The 'challenging' state of the industry

By Jon Healy, Operations Director at Keysource.

This year’s Keysource State of the Industry Report, which gathers the views and insights from over 250 IT Directors in UK & Europe showed that decision makers in the sector are continuing to face a number of challenges. In last year’s survey we reported on investment in the sector as double that of the previous year and this year’s activity suggests a similar trend driven by continued digitalisation, IT transformation and data growth. Advances in technologies and their applications continue the demand for highly available and flexible hosting services.

The impact of this ongoing demand for the IT decision makers we surveyed is creating a range of competing issues including security, sustainability, supply chain and skills shortages. However, this is against a backdrop of other operational challenges, particularly as IT location has become more of a consideration in the last 12 months – an increase on last year. This is being driven by geographical or edge demand and a need to access cloud services. We have seen this at Keysource when working with our customers to undertake IT transformation we are often implementing hybrid hosting models to best flex with application and user requirements.

It is also worth noting that this is echoed by our respondents whose attitude to the cloud is changing with less than half (43%) continuing to adopt cloud first strategy and a quarter finding it difficult to use the cloud for everything. In our previous survey over 86% thought one solution could meet all of their needs so there is a realisation that one size does not fit all and whilst the cloud is still a game changer it is not utopia. Concerns were also raised about cloud capacity following Microsoft’s announcement in July that it is experiencing capacity shortages.

At Keysource we commonly see application latency limits determine requirements for cloud on-ramp or express route services driving location and, for global organisations with a distributed footprint, inter-site connectivity becomes a major influence providing an easy platform to provide service resilience. The cost of services, now heavily influenced by local power costs, is a key secondary driver.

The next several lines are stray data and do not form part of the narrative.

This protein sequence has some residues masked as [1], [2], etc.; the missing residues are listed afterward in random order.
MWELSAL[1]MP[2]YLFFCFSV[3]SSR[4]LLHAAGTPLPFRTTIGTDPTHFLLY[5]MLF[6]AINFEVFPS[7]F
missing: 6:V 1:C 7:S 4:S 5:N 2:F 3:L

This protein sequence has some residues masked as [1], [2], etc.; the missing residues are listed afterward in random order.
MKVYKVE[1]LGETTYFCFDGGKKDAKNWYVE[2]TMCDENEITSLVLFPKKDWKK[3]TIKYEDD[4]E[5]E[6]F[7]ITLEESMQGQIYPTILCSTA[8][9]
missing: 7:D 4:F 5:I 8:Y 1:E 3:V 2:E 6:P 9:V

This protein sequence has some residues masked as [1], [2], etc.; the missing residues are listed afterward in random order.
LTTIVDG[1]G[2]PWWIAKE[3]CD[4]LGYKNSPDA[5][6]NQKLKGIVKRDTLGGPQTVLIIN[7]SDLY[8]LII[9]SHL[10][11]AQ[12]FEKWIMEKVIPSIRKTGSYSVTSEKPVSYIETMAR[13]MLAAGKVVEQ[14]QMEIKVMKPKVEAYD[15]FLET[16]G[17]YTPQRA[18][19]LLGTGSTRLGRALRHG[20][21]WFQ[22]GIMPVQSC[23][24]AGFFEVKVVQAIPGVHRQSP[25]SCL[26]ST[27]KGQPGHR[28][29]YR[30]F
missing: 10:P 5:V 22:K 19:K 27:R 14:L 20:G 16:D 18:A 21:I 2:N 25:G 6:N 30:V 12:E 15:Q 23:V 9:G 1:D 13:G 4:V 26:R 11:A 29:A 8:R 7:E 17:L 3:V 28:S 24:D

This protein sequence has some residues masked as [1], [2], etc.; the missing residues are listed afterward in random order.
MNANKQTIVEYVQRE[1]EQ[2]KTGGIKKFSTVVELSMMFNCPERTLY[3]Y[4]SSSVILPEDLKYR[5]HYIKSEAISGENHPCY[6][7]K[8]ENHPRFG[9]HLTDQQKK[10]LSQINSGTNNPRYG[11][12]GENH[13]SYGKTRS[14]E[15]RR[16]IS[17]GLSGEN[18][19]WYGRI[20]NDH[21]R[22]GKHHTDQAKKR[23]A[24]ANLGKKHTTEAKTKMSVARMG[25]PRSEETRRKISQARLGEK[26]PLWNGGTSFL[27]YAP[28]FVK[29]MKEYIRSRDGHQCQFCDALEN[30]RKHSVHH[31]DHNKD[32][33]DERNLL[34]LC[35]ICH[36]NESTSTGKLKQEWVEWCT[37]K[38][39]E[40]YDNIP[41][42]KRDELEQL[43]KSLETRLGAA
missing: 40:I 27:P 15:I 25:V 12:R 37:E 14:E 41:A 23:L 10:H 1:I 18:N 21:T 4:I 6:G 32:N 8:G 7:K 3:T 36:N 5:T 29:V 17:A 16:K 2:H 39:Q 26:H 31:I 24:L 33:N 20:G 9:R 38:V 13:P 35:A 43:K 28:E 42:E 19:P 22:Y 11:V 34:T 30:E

However, according to our survey 78% of respondents believe that their existing investments are preventing IT transformation – a figure similar to last year suggesting little or no progress in this area. Are organisations failing to understand the money savings change could bring as they are focused on the investment and/or don’t want to admit they may have got it wrong? Or are they unaware of the options available to them?

It may be that in many cases this needs a complex business case which takes time to define dependencies and needs multiple stakeholders to navigate it. For example, given the high capital cost to build a data centre, where the asset is typically written down over a period of 10 years or more, writing off the value early, completely removing an asset from the books, can have an impact for the business and often introduces other considerations and other stakeholders.

For third party managed services or colocation contracts, having relatively long contract terms of 5 or 10 years hasn’t been uncommon. As such, any transformation will need to factor in how best to leverage these commitments or justify the return for implementing alternatives, whilst potentially paying the penalty of early termination.

In conclusion, we are operating in a world with a rapidly expanding social and economic consumption which relies on processing, data and transfer to be both secure and sustainable, alongside a skills shortage and severe supply chain issues. As an industry we are used to change and challenges but this might be our greatest one yet.

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